Our Spanish tuition is quite intensive and is all one-on-one so we are picking it up fairly quickly and are now able to converse with some of the locals (with some waving of hands) which is great. All the lessons are also outside in the school's courtyard, fuelled by copious amounts of the great coffee which grows nearby. In typical Antigua style, the school's courtyard is beautiful, with lots of trees and flowers, and hummingbirds visit frequently. Our school lays on a number of free/subsidised activities in the afternoon, which allow us to see more of the area, mix with more of our fellow students, and try out our fledgling Spanish on the (semi-suspecting) locals. So far, we've walked up to the Cerro de la Cruz (the hill of the Cross), above Antigua itself, visited a macadamia nut farm and created a colourful carpet (alfombra) for the Easter Holy Week processions in the town – but more about that later.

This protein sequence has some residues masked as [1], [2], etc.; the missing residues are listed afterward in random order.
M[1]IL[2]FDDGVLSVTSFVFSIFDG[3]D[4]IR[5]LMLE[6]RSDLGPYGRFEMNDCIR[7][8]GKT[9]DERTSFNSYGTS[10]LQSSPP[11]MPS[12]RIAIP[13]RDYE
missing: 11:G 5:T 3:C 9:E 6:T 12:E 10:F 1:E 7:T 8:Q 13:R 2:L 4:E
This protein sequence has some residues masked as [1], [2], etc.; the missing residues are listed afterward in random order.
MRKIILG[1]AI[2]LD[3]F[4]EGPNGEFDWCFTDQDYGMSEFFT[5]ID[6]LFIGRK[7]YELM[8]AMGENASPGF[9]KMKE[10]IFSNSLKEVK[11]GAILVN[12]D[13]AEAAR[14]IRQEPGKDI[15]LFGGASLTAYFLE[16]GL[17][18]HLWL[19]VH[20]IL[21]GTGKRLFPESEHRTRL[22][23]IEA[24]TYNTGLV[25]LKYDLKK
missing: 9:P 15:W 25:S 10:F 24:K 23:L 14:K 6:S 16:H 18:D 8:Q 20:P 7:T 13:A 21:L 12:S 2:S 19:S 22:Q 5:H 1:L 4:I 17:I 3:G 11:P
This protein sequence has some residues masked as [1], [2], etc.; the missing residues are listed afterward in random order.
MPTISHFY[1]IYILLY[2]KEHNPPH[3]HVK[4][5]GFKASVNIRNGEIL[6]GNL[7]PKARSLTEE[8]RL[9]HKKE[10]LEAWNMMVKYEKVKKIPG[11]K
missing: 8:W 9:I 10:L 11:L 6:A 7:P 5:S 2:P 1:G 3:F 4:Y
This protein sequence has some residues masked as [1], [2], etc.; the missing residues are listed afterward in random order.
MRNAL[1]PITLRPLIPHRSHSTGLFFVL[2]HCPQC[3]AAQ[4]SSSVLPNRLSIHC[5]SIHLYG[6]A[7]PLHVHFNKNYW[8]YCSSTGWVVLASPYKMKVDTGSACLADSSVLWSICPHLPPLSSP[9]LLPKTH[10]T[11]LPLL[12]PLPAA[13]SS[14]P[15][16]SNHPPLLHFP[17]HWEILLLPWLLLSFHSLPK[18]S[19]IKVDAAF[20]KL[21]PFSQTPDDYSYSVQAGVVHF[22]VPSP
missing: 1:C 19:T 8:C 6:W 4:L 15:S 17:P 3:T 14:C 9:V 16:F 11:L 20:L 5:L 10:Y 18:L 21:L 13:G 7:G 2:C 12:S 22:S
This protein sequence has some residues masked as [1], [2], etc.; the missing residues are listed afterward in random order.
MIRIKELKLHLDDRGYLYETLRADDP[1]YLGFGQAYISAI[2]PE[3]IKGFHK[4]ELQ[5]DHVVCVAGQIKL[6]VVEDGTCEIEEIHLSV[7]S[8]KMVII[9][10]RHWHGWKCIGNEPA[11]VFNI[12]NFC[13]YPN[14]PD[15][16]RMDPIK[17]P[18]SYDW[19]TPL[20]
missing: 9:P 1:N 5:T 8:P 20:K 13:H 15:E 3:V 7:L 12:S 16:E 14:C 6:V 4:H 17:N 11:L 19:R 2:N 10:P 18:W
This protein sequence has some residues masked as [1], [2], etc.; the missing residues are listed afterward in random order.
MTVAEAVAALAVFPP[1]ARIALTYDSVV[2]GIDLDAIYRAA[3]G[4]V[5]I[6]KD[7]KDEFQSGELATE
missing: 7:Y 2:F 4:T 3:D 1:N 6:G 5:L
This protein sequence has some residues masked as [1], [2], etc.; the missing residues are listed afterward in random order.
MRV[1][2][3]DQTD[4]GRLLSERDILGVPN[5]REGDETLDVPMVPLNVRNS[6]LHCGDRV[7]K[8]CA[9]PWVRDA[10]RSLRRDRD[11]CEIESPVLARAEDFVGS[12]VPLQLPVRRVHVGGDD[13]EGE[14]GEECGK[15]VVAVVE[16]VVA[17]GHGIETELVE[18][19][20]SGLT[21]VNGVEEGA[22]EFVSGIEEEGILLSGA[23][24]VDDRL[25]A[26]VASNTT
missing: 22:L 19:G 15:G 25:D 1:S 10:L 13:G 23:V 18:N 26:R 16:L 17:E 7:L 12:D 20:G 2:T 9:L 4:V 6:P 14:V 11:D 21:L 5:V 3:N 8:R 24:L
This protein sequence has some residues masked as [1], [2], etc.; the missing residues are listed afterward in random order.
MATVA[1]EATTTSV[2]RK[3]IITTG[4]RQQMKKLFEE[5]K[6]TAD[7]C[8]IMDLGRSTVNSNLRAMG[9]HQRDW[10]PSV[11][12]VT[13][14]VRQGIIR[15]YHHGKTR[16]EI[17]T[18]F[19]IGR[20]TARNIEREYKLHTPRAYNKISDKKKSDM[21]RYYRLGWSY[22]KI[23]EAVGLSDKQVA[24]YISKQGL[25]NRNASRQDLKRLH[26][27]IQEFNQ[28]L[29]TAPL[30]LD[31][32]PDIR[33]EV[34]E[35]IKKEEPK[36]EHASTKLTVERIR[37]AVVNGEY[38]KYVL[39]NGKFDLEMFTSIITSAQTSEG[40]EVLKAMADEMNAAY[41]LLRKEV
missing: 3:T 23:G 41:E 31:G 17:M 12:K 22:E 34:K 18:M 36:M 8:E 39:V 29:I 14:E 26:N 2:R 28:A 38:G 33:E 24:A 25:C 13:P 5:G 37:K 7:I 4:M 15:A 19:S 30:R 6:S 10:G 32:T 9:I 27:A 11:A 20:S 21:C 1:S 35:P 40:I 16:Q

We're also getting three excellent meals a day sitting with our host family – a mix of foreign and traditional cuisines. The traditional meals are even more yummy than the others – usually consist of maize (corn) in tortilla form or some other preparation (of which there are many – pupusas, tamales, chuchitos, ...), beans, loads of fresh fruit and veg and some meat and cheese. And loads and loads of homemade piccante sauce, washed down with freshly-prepared fruit juices.

We are enjoying the laid back (well – it would be if it wasn't for these pesky lessons!) lifestyle and are slowly starting to unwind and taking the London sticks out of our arses (hence the lack of recent blogging – apologies). It is a wonderfully laid back place where plans are usually very elastic things and most of the time we're just going with the flow of whatever comes across our path that day, be it creating a carpet of flowers for a procession or an impromptu salsa lesson. Case in point – it's taken Jon a week to get around to getting his hair cut (He also had his first cut-throat shave, which was a little bit too exciting).

Just to round up, here are a couple of pictures of us and our gringo Americano flatmate Toddito making ceviche (raw marinated seafood) with the family today. Yummy!


Hasta luego!

Los Pendletones

Posted by pendleton 11:40 Archived in Guatemala Comments (0)